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visits member for 4 years, 6 months
seen 11 hours ago

Apr
3
comment Key phrases showing benefits performing certified software testing for “your” company?
And what benefit does that certification give the customer - does ISTQB promise to indemnify your customer against your (potential) incompetence? Do they promise to decertify you if a customer provides evidence that you have behaved improperly? Or is it just intended as a marketing aid?
Mar
16
comment Can an agile shop really score 12 on the Joel Test?
@Simon - if your agile testers don't care to call themselves testers, I guess they've never heard of Elisabeth Hendrickson, Lisa Crispin, Janet Gregory...
Mar
13
comment What quantitative metrics do you use to measure the quality of an offshore testing team?
Traceability matrix is only applicable to some very specific environments: if you're being asked to confirm compliance to requirements, then you would use it. It doesn't tell you anything however, about other quality aspects of the software, and should be regarded as a bad sign if used in an inappropriate project context.
Mar
13
comment How to Structure Bonuses for Software Developers?
I've seen extreme versions of this, where different depts would not cooperate on anything that ran the risk of reducing their bonus score. It really didn't matter if it cost the company money, it was purely "will I get my bonus? Then I don't care if we lost 2 highly trained engineers to the competition".
Mar
13
comment How to Structure Bonuses for Software Developers?
If people are slacking in an otherwise well-performing group, and this isn't due to some temporary issue (health problems, recent bereavement, etc), then surely the way to deal with this is to ask them to improve, or leave? Carrying a team member who is incapable or unwilling to do the work is a huge destroyer of morale. I don't think incentives are a good way to deal with that issue. +1 for your point in the first paragraph.
Mar
13
comment Is there value in having new developers (graduates) start as testers / bug-fixers?
Testers might write programmatic test cases, and test manually. I would expect testers to be able to bridge both sides - looking at the app from the technical and the business perspective - in order to create really challenging tests. In my organisation, there is a distinct separate role for "tester" - different training, different mindset, different (but overlapping in some places) skillset.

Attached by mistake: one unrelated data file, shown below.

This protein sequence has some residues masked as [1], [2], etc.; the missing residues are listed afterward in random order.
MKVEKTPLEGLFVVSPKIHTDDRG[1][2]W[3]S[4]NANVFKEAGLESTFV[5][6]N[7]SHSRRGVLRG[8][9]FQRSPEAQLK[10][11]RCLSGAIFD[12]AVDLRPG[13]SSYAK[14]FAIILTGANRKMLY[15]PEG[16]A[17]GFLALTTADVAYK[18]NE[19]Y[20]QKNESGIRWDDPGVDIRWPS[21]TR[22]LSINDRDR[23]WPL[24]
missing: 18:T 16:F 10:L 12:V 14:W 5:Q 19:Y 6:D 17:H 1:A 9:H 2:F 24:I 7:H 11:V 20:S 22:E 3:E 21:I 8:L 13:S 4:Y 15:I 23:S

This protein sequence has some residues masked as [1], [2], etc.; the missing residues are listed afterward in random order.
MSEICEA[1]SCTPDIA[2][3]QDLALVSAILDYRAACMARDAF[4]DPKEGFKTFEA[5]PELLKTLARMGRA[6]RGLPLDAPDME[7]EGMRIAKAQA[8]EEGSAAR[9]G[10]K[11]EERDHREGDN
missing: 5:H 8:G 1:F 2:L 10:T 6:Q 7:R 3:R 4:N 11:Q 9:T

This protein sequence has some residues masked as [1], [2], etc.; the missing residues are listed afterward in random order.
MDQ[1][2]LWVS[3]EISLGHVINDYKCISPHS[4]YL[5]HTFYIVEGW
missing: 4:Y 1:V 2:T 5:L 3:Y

Mar
12
comment Is there value in having new developers (graduates) start as testers / bug-fixers?
+1 for pointing out the flaw in hiring people to do something, and having them spend the first year doing something else. However, as a tester, I'd say you're wrong about "Hire testers for the things that really need a face in front of the screen". Yes, that is a small part of what I do. But I don't always need my face in front of a screen to find issues - in fact, I often find a lot of issues before the code is even written. You are right that it's a different skill set. The point of having me or my tester colleagues on a team is because we practice looking at things differently.
Mar
11
comment What's the *ISTQB* and are they trustable?
Actually, some savvy employers are starting to say "if you have a certificate: we won't hold it against you", or even that they use it as an anti-filter - they discard any CV that mentions it. A very poorly regarded cert can become an indication of poor judgment.
Feb
26
comment What is the difference between a Software Test Engineer and Software Test Analyst?
There's never been that distinction in any team I've worked on - I'm sure it may exist in some teams, but it's by no means universal.
Feb
21
comment Daily standups- yea or nay?
@Jaco - testers aren't part of your Scrum team?
Feb
20
comment Who was your mentor? Where can I find mine?